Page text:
Counter-Terrorism: Rebels With An Expense Account


November 24, 2007: Yet another defeated terrorist movement takes the drug trafficking option. The Shining Path organization were Peruvian radical communists, that attacked civilians and security forces for twelve years, until the group was taken down in the early 1990s. After that, remnants of the organization laid low, and some hired out as muscle for local drug gangs. Eventually, former members of the Shining Path reconstituted themselves as cocaine traffickers, with some of the old-time politics on the side.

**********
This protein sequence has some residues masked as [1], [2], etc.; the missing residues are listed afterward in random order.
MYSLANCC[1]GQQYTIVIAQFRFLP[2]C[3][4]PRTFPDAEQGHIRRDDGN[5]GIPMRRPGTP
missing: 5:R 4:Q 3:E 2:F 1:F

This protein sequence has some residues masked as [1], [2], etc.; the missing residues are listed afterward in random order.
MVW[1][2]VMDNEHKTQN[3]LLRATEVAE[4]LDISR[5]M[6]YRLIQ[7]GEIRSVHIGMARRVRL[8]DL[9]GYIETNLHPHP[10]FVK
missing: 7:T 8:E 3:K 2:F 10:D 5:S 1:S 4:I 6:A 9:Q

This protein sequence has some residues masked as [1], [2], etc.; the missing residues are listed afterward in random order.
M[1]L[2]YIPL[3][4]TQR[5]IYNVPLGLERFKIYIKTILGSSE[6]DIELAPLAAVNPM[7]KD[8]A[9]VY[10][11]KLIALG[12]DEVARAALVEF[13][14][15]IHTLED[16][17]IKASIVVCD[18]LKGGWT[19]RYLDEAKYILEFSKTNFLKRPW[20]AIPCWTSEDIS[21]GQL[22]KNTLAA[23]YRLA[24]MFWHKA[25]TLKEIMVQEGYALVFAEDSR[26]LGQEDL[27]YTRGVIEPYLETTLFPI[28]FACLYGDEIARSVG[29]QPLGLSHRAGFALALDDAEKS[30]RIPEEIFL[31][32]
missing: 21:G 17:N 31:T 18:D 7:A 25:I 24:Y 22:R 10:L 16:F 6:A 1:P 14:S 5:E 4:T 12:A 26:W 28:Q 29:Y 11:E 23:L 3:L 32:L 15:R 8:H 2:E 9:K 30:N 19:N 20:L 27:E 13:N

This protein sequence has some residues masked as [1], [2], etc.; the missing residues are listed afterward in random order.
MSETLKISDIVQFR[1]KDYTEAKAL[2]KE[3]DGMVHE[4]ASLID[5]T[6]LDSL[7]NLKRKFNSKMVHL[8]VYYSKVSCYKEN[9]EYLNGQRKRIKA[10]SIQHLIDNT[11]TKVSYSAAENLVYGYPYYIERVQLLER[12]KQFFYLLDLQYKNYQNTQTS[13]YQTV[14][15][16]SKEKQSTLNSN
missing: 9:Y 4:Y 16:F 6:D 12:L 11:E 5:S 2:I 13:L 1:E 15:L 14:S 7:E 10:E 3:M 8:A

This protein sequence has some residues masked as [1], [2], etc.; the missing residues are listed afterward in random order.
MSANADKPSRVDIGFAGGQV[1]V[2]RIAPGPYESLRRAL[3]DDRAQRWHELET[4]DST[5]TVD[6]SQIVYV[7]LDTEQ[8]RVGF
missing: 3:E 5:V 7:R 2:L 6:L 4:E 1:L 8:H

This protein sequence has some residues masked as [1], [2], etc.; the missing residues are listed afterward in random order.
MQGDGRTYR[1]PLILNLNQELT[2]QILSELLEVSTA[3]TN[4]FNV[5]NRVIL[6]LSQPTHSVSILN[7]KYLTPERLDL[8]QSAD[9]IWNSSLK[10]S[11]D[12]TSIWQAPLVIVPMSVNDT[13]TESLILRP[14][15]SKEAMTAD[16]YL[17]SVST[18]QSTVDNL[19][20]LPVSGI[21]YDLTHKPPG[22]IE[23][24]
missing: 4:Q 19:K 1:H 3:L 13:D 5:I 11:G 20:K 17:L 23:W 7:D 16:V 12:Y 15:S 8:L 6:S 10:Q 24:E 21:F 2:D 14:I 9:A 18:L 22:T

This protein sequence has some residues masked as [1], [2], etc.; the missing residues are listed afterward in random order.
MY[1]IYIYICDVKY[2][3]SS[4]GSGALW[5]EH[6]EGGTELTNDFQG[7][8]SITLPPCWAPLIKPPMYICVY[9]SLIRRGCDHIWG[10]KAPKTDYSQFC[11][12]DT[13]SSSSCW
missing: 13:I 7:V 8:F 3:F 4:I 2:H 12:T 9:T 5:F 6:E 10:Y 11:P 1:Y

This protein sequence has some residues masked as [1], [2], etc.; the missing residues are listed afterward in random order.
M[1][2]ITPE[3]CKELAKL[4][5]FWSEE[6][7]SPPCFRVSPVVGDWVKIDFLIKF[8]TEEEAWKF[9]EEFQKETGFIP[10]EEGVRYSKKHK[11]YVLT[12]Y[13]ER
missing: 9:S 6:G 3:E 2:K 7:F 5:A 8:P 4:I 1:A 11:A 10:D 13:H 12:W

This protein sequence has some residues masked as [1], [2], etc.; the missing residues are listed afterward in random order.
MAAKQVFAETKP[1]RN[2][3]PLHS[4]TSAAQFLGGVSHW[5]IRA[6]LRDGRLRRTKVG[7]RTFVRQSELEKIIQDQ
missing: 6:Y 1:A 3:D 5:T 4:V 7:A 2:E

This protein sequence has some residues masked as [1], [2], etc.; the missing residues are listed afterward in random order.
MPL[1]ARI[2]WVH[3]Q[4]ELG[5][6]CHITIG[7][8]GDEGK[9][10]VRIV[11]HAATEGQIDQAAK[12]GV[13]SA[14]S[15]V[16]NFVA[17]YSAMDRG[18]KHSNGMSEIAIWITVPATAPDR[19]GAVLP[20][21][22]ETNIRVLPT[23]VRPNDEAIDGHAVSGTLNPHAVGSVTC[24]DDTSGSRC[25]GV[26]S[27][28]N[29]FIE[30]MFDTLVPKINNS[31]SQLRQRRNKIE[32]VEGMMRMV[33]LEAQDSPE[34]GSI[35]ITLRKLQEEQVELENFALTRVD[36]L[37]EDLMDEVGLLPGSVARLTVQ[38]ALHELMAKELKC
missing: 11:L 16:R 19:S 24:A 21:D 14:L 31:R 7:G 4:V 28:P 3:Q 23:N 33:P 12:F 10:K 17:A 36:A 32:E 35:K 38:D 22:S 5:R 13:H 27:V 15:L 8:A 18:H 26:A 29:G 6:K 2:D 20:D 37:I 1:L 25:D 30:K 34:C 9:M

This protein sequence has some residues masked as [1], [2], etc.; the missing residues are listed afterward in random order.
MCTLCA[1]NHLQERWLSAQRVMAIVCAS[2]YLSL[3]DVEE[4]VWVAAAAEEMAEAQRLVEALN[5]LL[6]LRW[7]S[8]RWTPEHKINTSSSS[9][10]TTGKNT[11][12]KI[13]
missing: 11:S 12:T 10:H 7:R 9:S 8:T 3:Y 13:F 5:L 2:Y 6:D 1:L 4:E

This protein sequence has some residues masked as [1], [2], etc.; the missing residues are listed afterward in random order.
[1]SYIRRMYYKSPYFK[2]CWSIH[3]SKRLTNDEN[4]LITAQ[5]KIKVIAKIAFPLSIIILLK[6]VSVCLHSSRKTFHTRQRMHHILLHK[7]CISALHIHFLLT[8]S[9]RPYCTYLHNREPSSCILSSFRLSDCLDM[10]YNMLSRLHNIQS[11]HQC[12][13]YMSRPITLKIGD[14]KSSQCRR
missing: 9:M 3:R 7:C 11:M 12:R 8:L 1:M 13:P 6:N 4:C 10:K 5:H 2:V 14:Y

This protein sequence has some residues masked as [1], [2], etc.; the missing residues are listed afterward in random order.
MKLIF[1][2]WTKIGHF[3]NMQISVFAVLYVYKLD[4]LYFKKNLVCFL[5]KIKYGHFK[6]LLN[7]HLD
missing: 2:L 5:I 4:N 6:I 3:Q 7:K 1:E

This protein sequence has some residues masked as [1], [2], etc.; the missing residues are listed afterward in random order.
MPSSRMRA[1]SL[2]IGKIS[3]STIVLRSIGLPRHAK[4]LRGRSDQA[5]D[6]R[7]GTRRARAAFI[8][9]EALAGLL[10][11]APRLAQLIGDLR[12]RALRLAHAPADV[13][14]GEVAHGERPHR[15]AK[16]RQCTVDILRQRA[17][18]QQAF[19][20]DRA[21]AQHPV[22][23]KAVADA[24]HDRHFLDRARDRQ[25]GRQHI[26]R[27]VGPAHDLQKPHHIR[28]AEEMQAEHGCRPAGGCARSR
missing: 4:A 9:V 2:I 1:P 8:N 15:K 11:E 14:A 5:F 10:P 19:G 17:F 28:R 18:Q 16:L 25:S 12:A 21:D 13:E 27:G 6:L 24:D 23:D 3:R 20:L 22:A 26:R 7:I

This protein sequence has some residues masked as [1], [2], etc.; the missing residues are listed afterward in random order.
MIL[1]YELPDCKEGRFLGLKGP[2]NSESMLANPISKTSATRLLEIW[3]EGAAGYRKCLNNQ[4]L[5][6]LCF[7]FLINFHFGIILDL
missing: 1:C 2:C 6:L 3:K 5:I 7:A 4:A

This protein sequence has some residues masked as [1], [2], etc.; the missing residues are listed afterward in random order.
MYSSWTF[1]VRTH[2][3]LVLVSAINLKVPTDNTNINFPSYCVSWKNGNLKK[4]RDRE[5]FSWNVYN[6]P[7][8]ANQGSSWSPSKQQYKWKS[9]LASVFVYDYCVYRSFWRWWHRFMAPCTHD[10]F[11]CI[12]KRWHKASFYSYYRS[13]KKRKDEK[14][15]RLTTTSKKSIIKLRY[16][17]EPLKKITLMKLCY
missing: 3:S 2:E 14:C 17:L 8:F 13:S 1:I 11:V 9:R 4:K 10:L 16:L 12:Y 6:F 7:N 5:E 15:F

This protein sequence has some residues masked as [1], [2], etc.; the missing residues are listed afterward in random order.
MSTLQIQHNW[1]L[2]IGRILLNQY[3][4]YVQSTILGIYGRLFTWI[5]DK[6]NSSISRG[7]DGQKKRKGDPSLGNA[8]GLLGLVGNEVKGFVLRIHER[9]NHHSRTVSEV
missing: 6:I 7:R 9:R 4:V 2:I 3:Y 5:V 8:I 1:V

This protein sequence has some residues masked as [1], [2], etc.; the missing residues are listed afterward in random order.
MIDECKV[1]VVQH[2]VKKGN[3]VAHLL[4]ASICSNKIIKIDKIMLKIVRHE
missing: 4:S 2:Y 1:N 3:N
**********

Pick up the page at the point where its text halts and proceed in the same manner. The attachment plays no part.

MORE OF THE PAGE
This is not the first rebel group that morphed into a well-armed drug gang. One of the more spectacular examples, of recent vintage, were the Chinese Nationalist forces that retreated into northern Burma after losing the civil war to the communists in the late 1940s. For over three decades, that bunch supplied most of the world's heroin supply. They have since been replaced by former Taliban and anti-Russian guerillas in Afghanistan. In between we have the IRA (Irish Republican Army), as well as Kosovan, Corsican and Colombian rebels who made the switch. But the idea goes further back, with groups like the Mafia going into criminal business when the revolution failed. It's old, and it won't go away.




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